Ultimately, Marshall wants to use this issue to argue that car users don’t pay their own way, and so Reason Foundation people should stop criticizing Federal money for high speed rail and sidewalks. By all means, go ahead and make that argument–as if anybody really cares because it’s not like we haven’t been listening to this “cars get subsidized” argument for the last 25 years.

But come on. Do we really think that cities would be better off without surface streets paid for out of property taxes? What are bicyclists supposed to bike on without streets? What are buses meant to run on? And is it really the case that we need federal money for sidewalks? Why can’t local property taxes pay for sidewalks?

Even though gas taxes may not cover the full costs of roads, the gas tax has paid for a lot of public transit in the US and–more significantly–around the world.

It’s pretty clear that Alex Marshall really knows little about finance and budgeting and that he’s used to preaching to a choir over at Governing because he’s not bothering with research for his posts:

I went to the grocery store today and bought an apple. While eating it, I complained that proceeds from the sales tax I paid were used for other things than agricultural support programs.

Ok, again–do some research. Food at grocery stores is only subject to sales taxes in a really small number of places. All of which are evil places, like Mississippi and Alabama.*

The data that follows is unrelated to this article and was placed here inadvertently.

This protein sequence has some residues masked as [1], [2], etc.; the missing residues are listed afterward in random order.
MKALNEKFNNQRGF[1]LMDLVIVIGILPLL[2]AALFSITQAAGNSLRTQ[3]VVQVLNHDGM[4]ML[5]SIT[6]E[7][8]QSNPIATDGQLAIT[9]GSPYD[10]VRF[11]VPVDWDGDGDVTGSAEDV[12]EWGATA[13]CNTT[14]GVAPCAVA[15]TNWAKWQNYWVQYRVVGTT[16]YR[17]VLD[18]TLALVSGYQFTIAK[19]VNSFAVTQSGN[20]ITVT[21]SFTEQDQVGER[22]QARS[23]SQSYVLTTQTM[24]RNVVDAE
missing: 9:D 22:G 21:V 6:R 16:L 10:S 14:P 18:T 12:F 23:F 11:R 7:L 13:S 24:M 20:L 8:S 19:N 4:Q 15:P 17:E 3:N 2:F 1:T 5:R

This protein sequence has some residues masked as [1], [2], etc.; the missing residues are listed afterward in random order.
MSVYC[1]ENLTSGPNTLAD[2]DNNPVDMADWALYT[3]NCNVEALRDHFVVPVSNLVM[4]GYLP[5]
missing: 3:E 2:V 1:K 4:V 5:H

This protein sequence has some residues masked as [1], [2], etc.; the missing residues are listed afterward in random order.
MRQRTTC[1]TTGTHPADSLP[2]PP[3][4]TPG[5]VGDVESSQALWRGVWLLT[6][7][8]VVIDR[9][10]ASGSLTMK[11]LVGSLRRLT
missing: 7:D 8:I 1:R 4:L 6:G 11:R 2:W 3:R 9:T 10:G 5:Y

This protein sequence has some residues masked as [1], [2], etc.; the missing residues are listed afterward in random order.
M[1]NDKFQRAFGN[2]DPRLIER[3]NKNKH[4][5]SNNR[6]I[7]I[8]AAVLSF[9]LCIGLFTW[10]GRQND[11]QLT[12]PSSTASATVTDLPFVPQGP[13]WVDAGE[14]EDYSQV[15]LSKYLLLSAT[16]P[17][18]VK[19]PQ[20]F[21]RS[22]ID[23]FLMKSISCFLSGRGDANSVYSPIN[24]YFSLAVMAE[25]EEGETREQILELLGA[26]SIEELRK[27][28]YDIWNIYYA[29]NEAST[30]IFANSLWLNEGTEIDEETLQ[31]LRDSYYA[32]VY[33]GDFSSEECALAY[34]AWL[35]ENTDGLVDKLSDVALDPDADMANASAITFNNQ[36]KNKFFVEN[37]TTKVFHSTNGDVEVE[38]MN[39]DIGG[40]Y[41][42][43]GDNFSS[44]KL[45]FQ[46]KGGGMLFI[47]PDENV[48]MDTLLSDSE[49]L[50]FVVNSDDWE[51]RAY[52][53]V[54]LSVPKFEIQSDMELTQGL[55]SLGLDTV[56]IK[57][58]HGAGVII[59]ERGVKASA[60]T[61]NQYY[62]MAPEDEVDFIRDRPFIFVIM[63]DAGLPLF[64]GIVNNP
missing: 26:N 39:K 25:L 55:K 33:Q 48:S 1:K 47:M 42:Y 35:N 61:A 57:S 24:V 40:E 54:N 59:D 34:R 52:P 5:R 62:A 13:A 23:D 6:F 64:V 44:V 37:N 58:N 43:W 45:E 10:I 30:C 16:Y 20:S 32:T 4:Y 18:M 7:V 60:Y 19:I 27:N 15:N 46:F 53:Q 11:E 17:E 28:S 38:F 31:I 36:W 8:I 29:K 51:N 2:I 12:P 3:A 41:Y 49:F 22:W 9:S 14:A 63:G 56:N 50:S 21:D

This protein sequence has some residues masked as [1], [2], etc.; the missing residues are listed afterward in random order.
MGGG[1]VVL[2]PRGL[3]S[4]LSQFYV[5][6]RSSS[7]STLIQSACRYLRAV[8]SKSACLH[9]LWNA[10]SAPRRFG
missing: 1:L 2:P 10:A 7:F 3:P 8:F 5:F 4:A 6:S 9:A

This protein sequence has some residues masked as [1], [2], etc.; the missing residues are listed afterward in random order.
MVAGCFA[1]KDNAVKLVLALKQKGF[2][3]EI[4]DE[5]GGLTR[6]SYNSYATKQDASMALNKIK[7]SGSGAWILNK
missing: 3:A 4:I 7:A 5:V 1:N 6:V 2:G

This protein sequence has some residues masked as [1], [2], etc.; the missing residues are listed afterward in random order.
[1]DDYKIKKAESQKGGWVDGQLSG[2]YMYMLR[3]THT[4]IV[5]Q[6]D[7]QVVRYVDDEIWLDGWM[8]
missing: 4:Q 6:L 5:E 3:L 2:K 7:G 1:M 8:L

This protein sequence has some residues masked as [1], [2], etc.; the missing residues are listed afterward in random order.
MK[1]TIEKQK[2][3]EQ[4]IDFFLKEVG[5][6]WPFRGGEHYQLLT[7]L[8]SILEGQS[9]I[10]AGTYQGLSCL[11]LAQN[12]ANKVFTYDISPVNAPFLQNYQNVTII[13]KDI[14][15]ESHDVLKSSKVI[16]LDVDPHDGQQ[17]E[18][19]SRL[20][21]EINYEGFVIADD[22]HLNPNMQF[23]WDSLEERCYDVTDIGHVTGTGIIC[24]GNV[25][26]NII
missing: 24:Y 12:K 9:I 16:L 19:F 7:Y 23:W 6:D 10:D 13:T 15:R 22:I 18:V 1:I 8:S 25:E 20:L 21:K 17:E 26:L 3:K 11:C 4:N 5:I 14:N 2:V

(I suspect that Marshall lives in New York. So he’s wrong. He doesn’t pay sales taxes on apples from the grocery store, unless NYC has a special “Alex Marshall tax” on apples.)

He goes on:

Plus, once we pay the gas tax, we have no choice about where the money goes. When I fill up my car with gas, I can’t choose that the tax money goes to repair the potholes on my street instead of the brand new interchange on the other side of the state. However, once I do pay the gas tax, I can use one stretch of road or a bridge as many times as I like with no additional charge. That’s not a user fee. There’s a reason the gas tax is called a tax—because it is one.

Okay…but if you drive on that same stretch of road 100 times, you will, in fact, use more gasoline than if you drive on it once, and you will pay more tax related to your usage. No, the gas tax isn’t a perfect proxy for a mileage fee, time-of-day pricing, or a toll, but it’s not completely unrelated to use, either.

And it’s not like you have any real choice about where your user fee money goes either. There are plenty of cross-subsidies in the national park system. And why wouldn’t there be? If didn’t need cross-subsidies to run something, it’s probably a private rather than a public good. Governments exist to handle cross-subsidies and distributional conflicts.

And (again) just because a government service charges a user fee doesn’t mean that user fee covers the full costs of the program. Transit is everybody’s prime example of that: we pay fares, and most systems still require operating subsidies. But plenty of programs charge user fees and supplement services with general revenues, such as garbage collection. So whether the gas tax is a user fee isn’t really germane to what Marshall wants to say: we could undercharge drivers with user fees just as easily as we have undertaxed gasoline.

I repeat: the gas tax has served the US remarkably well for decades. It’s an easy tax to pay–drivers pay in small amounts at point-of-purchase, and even if it hasn’t paid the full freight of auto infrastructure–or any other infrastructure and even if it isn’t strictly a user fee.